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  5. https://www.thechesterfieldshop.com/

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  6. Early on, as I grew up, it was a chesterfield. But we have come to couch it in different terms, sofa as I remember.

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  7. An acquaintance had two cats whom he named Chester and Field, so chesterfield was sufficiently au courant in the eighties to prompt a little humour.

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  8. I'm old enough that when I grew up, we called it a chesterfield. I even put the word into a humorous song I wrote in the early 1980s when enough people still knew what the word meant. The song has a swing-style melody and chords, so the word kind of fits. But I'd probably have to explain it if I ever perform for an audience under age 60. :-) (Lyrics here, if you're curious. http://marielynnhammond.com/pages/lyrics/impromptu-lyrics/i%e2%80%99m-the-aunt/)

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  9. I'm pretty sure I bumped into the word in reading something from the PG Wodehouse collection, and I had to look it up to be sure what I was reading. (I'm 70, lifelong Texan.) On the other hand, I have fairly solid memories of sometimes calling that piece of furniture a divan, although for the life of me I don't know why.

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  10. PG Wodehouse would certainly have been referring to the tufted leather version illustrated in the photo.
    Divan is definitely another possibility for this piece of furniture.

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  11. I'm 65, born and raised in Toronto and we always called it a chesterfield. We even had a "fold out chesterfield" that converted to a bed. As a boy I always thought the word "sofa" was some strange eastern European thing because that was the word used by the polish immigrant family two doors down. I still use "chesterfield" but often translate it to "couch" like one might when quoting the temperature in Celsius to an American. I've never used the word "sofa". I find it displeasing. BTW there's a small chain of furniture stores in Toronto called the Chesterfield Gallery but even they advertise "Sofas".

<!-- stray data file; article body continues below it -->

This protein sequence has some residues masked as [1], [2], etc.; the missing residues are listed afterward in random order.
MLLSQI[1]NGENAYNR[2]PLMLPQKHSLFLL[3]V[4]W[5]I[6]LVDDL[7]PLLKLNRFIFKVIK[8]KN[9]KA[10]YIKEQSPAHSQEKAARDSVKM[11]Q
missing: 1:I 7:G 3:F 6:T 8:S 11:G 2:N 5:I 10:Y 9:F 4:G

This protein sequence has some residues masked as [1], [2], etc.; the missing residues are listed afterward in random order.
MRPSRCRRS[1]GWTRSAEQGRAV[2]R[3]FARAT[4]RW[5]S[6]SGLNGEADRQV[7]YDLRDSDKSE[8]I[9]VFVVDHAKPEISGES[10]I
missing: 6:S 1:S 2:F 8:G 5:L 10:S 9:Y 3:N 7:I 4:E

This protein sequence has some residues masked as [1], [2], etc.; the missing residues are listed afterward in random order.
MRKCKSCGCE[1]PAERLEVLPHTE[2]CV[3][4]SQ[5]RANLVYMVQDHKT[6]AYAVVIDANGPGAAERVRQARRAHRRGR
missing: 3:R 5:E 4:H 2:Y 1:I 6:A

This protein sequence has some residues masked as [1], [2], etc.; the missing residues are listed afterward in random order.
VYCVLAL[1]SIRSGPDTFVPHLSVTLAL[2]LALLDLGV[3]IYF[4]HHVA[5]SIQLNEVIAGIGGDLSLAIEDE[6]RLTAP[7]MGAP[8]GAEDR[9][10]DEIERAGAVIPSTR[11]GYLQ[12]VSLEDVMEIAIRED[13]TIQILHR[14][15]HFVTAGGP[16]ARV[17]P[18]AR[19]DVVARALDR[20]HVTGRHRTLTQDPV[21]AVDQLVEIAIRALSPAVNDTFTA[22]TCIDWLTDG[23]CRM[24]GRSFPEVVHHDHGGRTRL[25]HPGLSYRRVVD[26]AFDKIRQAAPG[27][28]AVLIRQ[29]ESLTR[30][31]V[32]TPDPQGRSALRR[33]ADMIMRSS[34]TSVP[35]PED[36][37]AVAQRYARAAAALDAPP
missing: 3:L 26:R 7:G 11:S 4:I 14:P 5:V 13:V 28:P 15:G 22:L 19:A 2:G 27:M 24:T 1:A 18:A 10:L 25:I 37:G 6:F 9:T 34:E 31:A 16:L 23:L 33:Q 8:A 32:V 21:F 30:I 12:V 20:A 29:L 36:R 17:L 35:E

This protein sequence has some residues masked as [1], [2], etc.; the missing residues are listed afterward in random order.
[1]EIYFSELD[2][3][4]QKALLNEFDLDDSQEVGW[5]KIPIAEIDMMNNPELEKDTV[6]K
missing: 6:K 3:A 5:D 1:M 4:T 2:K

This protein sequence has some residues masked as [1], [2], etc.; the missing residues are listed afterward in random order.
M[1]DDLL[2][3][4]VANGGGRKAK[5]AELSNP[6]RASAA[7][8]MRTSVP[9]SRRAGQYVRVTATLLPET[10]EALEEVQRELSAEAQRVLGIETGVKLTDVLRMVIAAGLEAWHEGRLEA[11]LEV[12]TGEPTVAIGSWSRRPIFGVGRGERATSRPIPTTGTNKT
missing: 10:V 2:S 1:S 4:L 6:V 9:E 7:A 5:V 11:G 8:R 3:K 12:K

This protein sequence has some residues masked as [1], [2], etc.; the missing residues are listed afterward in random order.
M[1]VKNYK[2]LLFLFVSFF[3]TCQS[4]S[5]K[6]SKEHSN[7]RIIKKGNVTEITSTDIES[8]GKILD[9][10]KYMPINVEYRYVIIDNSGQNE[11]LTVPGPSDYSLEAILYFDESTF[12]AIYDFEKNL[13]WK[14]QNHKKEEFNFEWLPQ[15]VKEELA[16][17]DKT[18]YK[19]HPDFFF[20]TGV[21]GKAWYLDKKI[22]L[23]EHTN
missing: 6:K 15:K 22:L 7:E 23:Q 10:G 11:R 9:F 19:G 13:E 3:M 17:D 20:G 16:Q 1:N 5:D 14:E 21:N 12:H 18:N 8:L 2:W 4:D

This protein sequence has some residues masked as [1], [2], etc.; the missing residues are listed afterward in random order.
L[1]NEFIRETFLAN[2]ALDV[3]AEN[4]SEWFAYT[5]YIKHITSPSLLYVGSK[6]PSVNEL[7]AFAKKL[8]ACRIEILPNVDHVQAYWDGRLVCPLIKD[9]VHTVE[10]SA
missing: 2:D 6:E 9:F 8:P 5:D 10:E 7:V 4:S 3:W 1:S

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  12. I grew up in the 60s and my parents were from Saskatchewan and Southern Ontario. We had a red chesterfield and that's the only term we used for it. Later when we got a new one in the late 70s I believe we may have started calling it a couch. That's the only term I use now. I have never used the word sofa.

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  13. I understand you were interested in hearing from Canadians, but as I have lived most of my adult life in England, I feel compelled to add my two pence. "Settee" is the most common term for this piece of furniture in my experience, and probably the only one I heard until the 90s, although I admit I don't hear it quite as often as I used to. I have not looked at any data nor polled my friends, but I am sure I have heard "couch" as often as "sofa". I grew up in California and was aware of the term "chesterfield," but I probably just read it in books. My parents were both from Chicago, but there might have been a class difference in terms; my middle class father called our couch the "sofa", and for my working class mother it was the couch.

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  14. I grew up in rural southwestern Ontario sitting on chesterfields. But I have to admit that I use the word couch now.

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Canada's Word Lady, Katherine Barber is an expert on the English language and a frequent guest on radio and television. She was Editor-in-Chief of the Canadian Oxford Dictionary. Her witty and informative talks on the stories behind our words are very popular. Contact her at wordlady.barber@gmail.com to book her for speaking engagements; she can tailor her talks to almost any subject. She is also available as an expert witness for lawsuits.